Thursday, May 12, 2011

Mark Bradley, Colour and Marble in Early Imperial Rome

2006. The Cambridge Classical Journal: Proceedings of the Cambridge Philological Society. Vol. 52, 1-22.

Marble made its debut in Rome from Greece; the first marble temple in Rome (Jupitor Stator) was built in 146 of Greek marble. In the 1st century BC white marble deposits at Luni (later known as Carrara marble) became popular, and Caesar, Augustus and the Julio-Claudians used this to decorate much of Rome.

Exotic, colored marbles from around the empire later became more popular and prestigious, and were valued not only for their appearance but for their cultural, social, and geographical associations. Pliny and Seneca were suspicious of the luxury and snobbery they embodied, as well as the false appearances they presented, e.g. in laminated wall applications.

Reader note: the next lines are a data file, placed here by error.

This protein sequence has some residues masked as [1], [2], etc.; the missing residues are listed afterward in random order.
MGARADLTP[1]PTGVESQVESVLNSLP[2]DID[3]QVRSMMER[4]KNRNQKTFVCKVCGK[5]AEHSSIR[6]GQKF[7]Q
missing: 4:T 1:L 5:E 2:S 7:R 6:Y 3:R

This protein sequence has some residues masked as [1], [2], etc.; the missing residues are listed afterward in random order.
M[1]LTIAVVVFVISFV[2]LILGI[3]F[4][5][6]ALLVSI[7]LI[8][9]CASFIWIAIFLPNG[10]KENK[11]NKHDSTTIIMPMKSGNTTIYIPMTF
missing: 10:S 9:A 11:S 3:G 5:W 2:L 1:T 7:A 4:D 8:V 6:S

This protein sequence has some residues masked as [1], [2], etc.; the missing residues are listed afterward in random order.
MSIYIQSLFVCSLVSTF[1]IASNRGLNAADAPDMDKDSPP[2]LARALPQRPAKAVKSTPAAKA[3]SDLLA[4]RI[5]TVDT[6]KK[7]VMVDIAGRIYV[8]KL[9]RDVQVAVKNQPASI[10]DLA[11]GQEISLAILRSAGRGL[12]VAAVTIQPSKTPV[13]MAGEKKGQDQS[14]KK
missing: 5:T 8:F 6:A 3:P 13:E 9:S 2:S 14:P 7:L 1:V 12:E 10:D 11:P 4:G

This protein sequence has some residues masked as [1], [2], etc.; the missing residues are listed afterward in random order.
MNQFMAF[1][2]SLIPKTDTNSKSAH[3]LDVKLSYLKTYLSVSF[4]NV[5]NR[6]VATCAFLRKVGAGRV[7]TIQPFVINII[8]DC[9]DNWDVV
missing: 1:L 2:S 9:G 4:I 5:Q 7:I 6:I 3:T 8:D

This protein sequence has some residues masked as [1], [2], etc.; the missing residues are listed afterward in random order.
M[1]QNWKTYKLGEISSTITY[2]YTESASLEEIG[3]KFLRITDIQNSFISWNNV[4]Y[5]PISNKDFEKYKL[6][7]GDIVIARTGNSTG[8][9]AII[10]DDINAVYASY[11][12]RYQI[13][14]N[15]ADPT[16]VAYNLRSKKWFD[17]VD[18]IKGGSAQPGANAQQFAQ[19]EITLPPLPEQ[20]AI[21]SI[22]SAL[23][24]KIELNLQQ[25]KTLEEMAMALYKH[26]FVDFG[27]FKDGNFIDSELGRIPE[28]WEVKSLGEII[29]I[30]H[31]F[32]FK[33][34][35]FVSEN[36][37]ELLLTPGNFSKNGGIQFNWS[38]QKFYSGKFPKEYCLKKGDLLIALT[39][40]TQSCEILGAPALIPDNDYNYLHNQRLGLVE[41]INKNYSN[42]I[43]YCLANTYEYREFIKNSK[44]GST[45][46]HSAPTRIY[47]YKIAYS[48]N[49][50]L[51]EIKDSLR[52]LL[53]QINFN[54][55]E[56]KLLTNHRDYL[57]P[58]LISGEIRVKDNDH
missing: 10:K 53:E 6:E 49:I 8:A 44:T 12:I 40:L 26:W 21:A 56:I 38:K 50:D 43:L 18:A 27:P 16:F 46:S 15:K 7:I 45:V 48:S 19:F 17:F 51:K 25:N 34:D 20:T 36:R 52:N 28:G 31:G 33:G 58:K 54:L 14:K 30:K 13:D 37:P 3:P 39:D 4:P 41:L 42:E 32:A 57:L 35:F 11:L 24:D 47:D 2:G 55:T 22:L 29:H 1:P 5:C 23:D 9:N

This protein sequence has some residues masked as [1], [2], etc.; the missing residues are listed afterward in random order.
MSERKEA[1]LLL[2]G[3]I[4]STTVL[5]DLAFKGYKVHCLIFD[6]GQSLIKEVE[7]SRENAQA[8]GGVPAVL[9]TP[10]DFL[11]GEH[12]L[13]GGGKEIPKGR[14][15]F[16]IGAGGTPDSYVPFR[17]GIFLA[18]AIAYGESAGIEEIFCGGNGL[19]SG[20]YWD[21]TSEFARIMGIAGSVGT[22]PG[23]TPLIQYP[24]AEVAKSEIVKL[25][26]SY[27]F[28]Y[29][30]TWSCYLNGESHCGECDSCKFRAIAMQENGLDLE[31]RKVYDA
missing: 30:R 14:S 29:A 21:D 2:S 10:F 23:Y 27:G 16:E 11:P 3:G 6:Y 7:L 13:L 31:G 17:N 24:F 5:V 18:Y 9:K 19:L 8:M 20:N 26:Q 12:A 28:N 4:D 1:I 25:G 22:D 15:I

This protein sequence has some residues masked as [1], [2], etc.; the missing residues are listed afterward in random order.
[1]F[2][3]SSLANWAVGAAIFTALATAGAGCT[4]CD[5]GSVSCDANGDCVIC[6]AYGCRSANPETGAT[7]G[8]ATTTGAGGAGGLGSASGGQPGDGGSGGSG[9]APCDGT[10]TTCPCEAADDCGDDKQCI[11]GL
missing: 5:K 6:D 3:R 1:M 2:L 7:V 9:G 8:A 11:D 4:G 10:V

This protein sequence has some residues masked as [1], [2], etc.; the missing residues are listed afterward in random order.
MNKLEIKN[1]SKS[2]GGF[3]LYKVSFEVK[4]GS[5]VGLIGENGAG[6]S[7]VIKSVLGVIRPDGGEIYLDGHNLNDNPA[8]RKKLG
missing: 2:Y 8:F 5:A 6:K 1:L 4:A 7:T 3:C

Colored marbles were also used in sculpture for many effects, usually because their colors approximated the things / persons being represented, although their geographic and cultural origins were also meaningful for viewers (e.g. a sculpted lion made of yellow Numidian marble was appropriate not only because of its color but because Numidia had lots of lions [p. 12-13]).

Bradley also assumes that color terms used of marble are "material" in his accustomed way, translating purpureus as 'sea-purple', viride as 'verdant', flavus as 'blond' etc.

Much talk of cultural "discourses" throughout, though the term goes undefined.

PDF on file.

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